In between frantic rooftop escapades in Mirror's Edge, I had a chance to read a scrolling in-game news bulletin. It warned parents that a fondness for the color red may be a sign their child is a runner, the game's version of a rebellious UPS driver. In a world this white, it is hard not to be drawn immediately to anything red. Most things are painted in either of these two colors.
Beyond making the Mirror's Edge world look like a giant Target commercial, the contrast between red and white serves a functional purpose. When something on screen is glowing crimson, it lets the player know this object is useful for maneuvering through the environment. The game calls this "runner vision." I call it a failed attempt at player guidance.
The justification for seeing red is this: it simulates how useful objects may stand out to a highly skilled runner like Faith. I reluctantly accept this explanation. Most games rely a similar excuse to account for weapons glowing, or any other attention getting device. However, when the creators shepherd me through an experience, I can't help but feel manhandled.
Most scalable objects in Mirror's Edge do not glow red consistently. They often blend in with all the other white objects, only appearing red when nearby. Personally, I found this to be their biggest flaw. Countless times I would leap towards a distant ledge, pipe, or over hang, not knowing if it would change color or let me fall to my death. My training was not to move effortlessly through my surroundings, but to seek out objects that might become red. This off-and-on nature of the guidance system snapped me out of the experience, even more so than dying over and over and over again.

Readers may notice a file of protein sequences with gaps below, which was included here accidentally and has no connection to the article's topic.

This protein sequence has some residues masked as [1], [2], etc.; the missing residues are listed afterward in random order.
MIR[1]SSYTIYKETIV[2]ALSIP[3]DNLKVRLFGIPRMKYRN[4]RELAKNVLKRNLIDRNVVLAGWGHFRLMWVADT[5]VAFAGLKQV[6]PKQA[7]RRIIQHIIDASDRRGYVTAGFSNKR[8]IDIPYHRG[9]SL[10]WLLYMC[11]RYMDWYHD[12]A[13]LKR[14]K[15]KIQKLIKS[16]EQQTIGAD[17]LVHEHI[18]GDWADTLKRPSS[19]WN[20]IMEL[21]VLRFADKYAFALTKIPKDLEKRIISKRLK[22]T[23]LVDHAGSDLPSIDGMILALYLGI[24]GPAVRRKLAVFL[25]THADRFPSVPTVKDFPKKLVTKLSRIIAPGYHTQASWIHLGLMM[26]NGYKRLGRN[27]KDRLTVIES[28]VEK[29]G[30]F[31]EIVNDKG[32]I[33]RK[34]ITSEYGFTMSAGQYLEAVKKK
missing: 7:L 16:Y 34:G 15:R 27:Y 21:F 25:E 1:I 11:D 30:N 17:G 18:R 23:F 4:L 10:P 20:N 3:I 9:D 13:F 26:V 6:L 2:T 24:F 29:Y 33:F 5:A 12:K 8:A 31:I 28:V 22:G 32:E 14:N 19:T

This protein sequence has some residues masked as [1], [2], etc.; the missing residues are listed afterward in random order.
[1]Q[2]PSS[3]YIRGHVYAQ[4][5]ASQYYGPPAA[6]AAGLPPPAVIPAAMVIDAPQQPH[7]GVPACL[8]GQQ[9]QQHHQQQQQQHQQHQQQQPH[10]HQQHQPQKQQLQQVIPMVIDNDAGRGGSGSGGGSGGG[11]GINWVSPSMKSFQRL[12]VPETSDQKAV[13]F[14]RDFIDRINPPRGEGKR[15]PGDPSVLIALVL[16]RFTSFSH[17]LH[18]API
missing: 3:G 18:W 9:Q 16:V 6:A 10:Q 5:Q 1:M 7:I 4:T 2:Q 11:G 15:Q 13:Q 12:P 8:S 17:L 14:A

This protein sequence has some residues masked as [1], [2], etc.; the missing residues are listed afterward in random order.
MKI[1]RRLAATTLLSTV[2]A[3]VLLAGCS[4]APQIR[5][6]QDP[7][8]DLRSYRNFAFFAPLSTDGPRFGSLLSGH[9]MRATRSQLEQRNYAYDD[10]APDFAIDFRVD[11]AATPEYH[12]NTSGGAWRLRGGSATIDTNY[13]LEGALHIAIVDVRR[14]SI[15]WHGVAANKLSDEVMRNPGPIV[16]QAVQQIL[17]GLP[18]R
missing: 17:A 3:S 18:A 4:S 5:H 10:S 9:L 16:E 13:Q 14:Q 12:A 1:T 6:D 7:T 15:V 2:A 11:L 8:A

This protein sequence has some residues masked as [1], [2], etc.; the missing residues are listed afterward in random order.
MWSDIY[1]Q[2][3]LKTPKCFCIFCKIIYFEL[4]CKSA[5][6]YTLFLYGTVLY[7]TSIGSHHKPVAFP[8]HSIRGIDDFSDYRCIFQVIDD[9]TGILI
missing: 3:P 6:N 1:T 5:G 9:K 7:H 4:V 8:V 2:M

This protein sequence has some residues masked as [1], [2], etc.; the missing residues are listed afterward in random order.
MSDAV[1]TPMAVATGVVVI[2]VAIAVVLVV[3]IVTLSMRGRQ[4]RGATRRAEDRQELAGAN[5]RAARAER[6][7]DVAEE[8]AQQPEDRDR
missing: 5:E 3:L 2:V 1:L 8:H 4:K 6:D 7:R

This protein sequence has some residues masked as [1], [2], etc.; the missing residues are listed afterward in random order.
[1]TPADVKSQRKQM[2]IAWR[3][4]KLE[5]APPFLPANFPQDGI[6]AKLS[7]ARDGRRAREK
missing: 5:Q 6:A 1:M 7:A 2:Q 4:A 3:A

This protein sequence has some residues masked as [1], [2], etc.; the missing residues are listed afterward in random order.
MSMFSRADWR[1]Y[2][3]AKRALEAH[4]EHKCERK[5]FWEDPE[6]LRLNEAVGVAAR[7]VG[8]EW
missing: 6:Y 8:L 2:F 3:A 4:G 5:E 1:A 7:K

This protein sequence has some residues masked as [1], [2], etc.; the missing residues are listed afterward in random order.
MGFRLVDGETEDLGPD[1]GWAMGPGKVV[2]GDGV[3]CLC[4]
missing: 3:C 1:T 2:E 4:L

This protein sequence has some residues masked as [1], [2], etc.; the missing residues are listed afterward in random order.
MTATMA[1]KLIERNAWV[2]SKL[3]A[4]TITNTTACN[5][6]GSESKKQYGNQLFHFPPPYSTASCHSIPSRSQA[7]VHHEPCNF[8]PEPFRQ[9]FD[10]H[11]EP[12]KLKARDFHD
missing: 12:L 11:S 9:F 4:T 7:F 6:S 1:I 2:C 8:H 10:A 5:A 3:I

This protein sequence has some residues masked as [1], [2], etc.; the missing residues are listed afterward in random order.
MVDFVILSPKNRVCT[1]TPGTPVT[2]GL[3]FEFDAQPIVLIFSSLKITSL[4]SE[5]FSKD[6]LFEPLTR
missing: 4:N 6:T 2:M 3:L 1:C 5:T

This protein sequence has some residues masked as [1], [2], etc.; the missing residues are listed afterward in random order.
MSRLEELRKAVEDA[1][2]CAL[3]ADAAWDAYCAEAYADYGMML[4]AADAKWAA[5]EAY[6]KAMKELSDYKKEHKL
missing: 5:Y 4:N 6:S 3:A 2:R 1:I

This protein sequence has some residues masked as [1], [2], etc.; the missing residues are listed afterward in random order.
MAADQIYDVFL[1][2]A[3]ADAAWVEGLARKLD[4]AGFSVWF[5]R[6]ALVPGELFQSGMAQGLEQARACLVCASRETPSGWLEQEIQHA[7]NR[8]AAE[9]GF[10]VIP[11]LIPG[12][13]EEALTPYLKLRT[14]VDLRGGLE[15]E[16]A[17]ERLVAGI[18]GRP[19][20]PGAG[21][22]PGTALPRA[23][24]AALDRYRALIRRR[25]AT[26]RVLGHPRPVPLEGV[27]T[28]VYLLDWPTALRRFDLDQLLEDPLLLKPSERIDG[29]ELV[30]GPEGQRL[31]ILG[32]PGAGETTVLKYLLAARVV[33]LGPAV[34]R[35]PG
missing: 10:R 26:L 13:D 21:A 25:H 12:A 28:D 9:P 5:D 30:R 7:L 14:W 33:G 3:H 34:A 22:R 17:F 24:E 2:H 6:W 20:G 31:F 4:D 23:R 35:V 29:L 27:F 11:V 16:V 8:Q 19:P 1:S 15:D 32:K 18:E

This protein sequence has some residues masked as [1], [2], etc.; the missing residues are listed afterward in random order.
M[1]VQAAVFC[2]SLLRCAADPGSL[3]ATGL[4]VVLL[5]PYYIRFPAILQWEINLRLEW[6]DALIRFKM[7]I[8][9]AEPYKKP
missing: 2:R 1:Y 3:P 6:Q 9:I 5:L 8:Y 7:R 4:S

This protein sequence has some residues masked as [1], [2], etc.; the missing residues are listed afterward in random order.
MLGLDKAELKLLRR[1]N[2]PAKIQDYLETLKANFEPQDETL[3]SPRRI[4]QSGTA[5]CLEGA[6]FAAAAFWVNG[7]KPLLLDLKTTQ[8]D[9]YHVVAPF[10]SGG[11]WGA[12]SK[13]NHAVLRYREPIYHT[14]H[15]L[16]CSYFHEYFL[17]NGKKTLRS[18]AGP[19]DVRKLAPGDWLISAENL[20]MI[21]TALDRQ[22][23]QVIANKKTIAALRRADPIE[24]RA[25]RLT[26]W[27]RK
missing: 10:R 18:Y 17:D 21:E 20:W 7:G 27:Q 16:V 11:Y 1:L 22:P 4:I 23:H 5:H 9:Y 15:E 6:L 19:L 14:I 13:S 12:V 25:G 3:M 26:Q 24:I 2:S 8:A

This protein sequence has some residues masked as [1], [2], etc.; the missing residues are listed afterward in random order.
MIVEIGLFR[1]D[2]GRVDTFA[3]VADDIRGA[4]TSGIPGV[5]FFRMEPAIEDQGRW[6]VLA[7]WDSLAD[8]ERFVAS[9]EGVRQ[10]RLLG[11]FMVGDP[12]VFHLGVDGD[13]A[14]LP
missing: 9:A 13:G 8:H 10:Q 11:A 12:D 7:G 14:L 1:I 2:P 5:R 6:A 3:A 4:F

Dice studio saw fit to include one other directional assistance mechanic. With the press of a button, Faith can turn and look towards her primary objective. This was even more of an abysmal failure. The entire point of the game was to find a path towards a single location, a path that is almost never a straight line. Getting to a distant door or ladder is an action composed of many small steps. The immediate goal of finding the best route to move forward trumps the long term locational goal and makes this function essentially useless.
I am not strictly opposed to a little direction. Fable II's glowing breadcrumbs were not jarring in the slightest. Unlike Mirror's Edge, this trail of goodness is always present and can be set towards various locations of your choosing. The subtlety lets the line fade into the background whenever you choose to forge your own path. Like a parent teaching a child to ride a bicycle, you should easily forget the guiding hand is there and soon be able to ride all on your own.
To carry this bicycle analogy one step further, needing this assistance at all is a sign the bicycle was not built with training wheels. You wouldn't need the developer's artificial touch if the game could be "ridden" on its own. Though Fable II's trail does not draw attention to itself the way red-vision does, it is still included to replace a coherently structured and easily managed level design. Perhaps Lionhead Studios removed a map display to clean up the HUD. Or arguably, the expansive free-flowing nature of Fable II makes an easily maneuverable experience impossible. Regardless, any guidance system exists when the ideal (the player leading themselves) cannot be met.
Of course in Mirror's Edge, and Fable II, I can turn this assistance off. However, in doing so, the whitewashed buildings, without the red contrast, lose some of their meaning and become more boring than they were to begin with. Effectively, seeing red is a less than perfect band-aid for other game flaws I hope to cover next week.
Again, I am no proponent of game difficulty for its own sake. I'll gladly accept a helping hand when appropriate. It is when this hand is wearing a ruby encrusted glove that glitters in the sunlight that I am inclined to let go.